3. Join Tailwind Tribes
Another benefit I owe solely to Tailwind — the ability to join “Tribes.” These are groups of pinners in the same niche who share their content onto an invitation-only feed on Tailwind. There are typically rules like you must share a pin from the feed for each one that you add, but unlike pin threads, you can choose which pins you want to share and ignore the ones you don’t. The Tribe pins are also handy for filling your schedule when you’re short on content.
Growth plan: I’m currently only in two Tailwind Tribes, so I’m not using this feature to its full capability. I need to find a few more to join and remember to use them more often (right now I’m only sharing 20-30 pins a month in Tribes and you can share up to 80 with the membership level I have).
4. Cut back on pin threads
Pin threads on Facebook are a great way to get your pins circulating, but they are also quite time-consuming. At my peak, I was participating in 10-plus a week. I’ve now cut that in half, which combined with using Tailwind has saved me significant time. Cutting back hasn’t had any significant effect on my Pinterest viewers or blog traffic either. Sometimes you have to prune the plant to help it thrive.
Growth plan: I’m satisfied with my current participation level on pin threads and it’s at a manageable level for now. At some point, if I hire a virtual assistant to help with online tasks, I will probably hand this one over.
5. Use hashtags
Hashtags on Pinterest are still a bit of a mystery. I’m not sure who uses them to search, but I’m working under the assumption that they are being used and adding hashtags to all of my pin descriptions now. You can add up to 20, but I typically keep to around 10 since they are included in the max number of characters you can use in your descriptions. I’m not sure whether the hashtags are actually giving my pins any more exposure, but since my account has seen significant growth since I began using them, they are worth mentioning.
Growth plan: I need to do more research about best practices for hashtags and which ones will get me the most traction and exposure.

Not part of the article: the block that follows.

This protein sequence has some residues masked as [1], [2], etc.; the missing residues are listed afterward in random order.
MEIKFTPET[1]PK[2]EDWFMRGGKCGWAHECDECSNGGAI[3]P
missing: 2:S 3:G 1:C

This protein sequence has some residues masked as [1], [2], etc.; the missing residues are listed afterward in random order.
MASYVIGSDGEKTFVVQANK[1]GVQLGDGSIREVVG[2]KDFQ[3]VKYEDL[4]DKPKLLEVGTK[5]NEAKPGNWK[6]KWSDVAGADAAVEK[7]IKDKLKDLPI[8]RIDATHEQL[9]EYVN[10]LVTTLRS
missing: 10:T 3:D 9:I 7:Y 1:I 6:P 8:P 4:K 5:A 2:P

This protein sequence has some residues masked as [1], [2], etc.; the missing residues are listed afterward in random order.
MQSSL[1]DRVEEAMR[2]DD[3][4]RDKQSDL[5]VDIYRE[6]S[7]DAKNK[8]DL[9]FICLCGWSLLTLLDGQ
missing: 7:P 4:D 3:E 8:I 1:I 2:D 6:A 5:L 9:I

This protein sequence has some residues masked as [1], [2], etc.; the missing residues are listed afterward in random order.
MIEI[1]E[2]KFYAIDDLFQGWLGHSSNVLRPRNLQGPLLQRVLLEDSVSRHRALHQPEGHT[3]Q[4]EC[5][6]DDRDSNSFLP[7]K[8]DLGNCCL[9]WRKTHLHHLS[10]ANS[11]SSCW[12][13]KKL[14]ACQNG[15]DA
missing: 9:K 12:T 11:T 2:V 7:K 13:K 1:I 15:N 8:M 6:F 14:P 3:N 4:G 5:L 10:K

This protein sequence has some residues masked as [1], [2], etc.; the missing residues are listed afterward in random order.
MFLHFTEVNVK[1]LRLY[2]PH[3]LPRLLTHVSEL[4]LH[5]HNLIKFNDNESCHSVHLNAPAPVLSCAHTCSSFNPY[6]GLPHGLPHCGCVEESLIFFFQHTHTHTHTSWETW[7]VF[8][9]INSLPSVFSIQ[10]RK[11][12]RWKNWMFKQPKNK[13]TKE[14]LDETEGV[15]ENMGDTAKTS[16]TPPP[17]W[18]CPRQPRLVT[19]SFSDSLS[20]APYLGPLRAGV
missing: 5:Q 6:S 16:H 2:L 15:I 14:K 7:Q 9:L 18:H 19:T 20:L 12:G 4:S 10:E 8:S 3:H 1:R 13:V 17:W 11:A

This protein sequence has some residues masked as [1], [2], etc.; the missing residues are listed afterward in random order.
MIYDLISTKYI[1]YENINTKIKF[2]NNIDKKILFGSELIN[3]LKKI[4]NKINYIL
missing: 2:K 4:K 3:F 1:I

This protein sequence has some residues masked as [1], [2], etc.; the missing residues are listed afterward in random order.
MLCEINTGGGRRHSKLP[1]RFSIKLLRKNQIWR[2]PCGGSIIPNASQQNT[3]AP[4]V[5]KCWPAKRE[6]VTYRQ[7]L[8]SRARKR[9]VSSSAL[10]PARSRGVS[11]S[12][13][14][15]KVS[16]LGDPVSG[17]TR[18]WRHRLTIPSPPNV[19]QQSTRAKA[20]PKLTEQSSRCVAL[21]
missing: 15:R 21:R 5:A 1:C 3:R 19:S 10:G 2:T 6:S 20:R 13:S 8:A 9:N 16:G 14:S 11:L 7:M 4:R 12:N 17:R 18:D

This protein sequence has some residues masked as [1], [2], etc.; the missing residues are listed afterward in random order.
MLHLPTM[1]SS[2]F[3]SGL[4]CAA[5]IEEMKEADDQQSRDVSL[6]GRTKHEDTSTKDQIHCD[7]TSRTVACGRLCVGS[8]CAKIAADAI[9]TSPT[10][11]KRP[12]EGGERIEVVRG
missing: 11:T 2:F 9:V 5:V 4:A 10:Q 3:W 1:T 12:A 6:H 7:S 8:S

6. Pin directly from my site
I typically make 4 to 8 pins for each article on my blog, but previously I was only uploading a couple onto the article itself. For the others, I would use the “create a pin” button on Pinterest, upload the image, and attach the link.
After a while, though, I started noticing that the images I pinned directly from my blog were getting more views and pins than the ones I had uploaded manually.
So, the past couple of months I have been adding all my pin images onto each blog post and pinning them from there. I also periodically click through my blog and pin images from older posts to try to get those circulating again.
Growth plan: Pinning from my site is a somewhat irregular endeavor. I need to make it more of a habit to keep up the traction.
7. Brand pins with color and font
I mentioned in my last Pinterest tutorial that I planned to start creating more consistent branding across my pins. Previously, I was creating a different looking pin each time with colors and fonts that complimented the photo.
Now, I use the same two fonts, colors and general layout for each pin I make. Not only does this create a consistent look for my pins, but it also makes preparing pins a lot faster, since I can just plug new images into my format, change the words and be done!
Growth plan: My current pin look feels a little “blah,” so I need to work on my branding and design to come up with a recognizable and attractive pin format.